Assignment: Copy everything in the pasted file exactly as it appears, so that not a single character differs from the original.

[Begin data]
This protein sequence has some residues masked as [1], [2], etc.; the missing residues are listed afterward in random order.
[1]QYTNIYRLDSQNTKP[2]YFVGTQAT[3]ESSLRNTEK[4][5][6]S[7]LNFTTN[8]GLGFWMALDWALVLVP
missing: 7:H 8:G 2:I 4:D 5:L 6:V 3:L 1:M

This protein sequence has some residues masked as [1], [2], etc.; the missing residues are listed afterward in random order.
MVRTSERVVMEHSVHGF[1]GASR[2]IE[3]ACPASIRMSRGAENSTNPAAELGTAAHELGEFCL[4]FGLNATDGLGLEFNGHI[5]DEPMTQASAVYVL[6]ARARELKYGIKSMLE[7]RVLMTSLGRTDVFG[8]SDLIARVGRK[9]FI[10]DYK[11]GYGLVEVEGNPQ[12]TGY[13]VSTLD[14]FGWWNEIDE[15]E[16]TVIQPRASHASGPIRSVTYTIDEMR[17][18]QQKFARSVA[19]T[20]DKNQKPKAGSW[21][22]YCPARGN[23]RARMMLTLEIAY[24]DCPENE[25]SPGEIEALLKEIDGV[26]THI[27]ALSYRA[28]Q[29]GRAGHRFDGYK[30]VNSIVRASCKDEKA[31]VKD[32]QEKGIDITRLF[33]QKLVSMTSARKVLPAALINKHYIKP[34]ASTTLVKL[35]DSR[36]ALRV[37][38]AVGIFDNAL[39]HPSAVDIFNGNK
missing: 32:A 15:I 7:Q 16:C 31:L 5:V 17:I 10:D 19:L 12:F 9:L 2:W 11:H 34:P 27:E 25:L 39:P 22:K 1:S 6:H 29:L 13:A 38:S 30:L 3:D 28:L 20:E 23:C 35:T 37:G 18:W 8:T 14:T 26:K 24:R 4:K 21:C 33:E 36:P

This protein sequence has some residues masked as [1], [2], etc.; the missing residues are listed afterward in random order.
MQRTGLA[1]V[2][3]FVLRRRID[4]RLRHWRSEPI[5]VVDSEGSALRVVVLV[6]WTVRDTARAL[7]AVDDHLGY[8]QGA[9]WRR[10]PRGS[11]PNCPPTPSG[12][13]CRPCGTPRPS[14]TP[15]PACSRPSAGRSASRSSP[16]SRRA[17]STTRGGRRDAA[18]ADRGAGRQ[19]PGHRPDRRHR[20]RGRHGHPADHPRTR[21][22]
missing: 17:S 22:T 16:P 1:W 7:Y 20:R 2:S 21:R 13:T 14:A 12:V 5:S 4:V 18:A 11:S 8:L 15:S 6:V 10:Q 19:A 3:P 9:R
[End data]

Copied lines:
This protein sequence has some residues masked as [1], [2], etc.; the missing residues are listed afterward in random order.
[1]QYTNIYRLDSQNTKP[2]YFVGTQAT[3]ESSLRNTEK[4][5][6]S[7]LNFTTN[8]GLGFWMALDWALVLVP
missing: 7:H 8:G 2:I 4:D 5:L 6:V 3:L 1:M

This protein sequence has some residues masked as [1], [2], etc.; the missing residues are listed afterward in random order.
MVRTSERVVMEHSVHGF[1]GASR[2]IE[3]ACPASIRMSRGAENSTNPAAELGTAAHELGEFCL[4]FGLNATDGLGLEFNGHI[5]DEPMTQASAVYVL[6]ARARELKYGIKSMLE[7]RVLMTSLGRTDVFG[8]SDLIARVGRK[9]FI[10]DYK[11]GYGLVEVEGNPQ[12]TGY[13]VSTLD[14]FGWWNEIDE[15]E[16]TVIQPRASHASGPIRSVTYTIDEMR[17][18]QQKFARSVA[19]T[20]DKNQKPKAGSW[21][22]YCPARGN[23]RARMMLTLEIAY[24]DCPENE[25]SPGEIEALLKEIDGV[26]THI[27]ALSYRA[28]Q[29]GRAGHRFDGYK[30]VNSIVRASCKDEKA[31]VKD[32]QEKGIDITRLF[33]QKLVSMTSARKVLPAALINKHYIKP[34]ASTTLVKL[35]DSR[36]ALRV[37][38]AVGIFDNAL[39]HPSAVDIFNGNK
missing: 32:A 15:I 7:Q 16:C 31:L 5:V 17:I 10:D 19:L 12:F 9:L 2:W 11:H 34:P 27:E 25:L 39:P 22:K 1:S 6:H 29:L 13:A 38:S 30:L 3:D 28:L 20:E 23:C 35:T 37:G 18:W 8:T 14:T 26:K 24:R 4:K 21:C 33:E 36:P

This protein sequence has some residues masked as [1], [2], etc.; the missing residues are listed afterward in random order.
MQRTGLA[1]V[2][3]FVLRRRID[4]RLRHWRSEPI[5]VVDSEGSALRVVVLV[6]WTVRDTARAL[7]AVDDHLGY[8]QGA[9]WRR[10]PRGS[11]PNCPPTPSG[12][13]CRPCGTPRPS[14]TP[15]PACSRPSAGRSASRSSP[16]SRRA[17]STTRGGRRDAA[18]ADRGAGRQ[19]PGHRPDRRHR[20]RGRHGHPADHPRTR[21][22]
missing: 17:S 22:T 16:P 1:W 7:Y 20:R 2:S 21:R 13:T 14:A 12:V 5:S 4:V 18:A 11:S 8:L 15:S 6:V 10:Q 19:A 3:P 9:R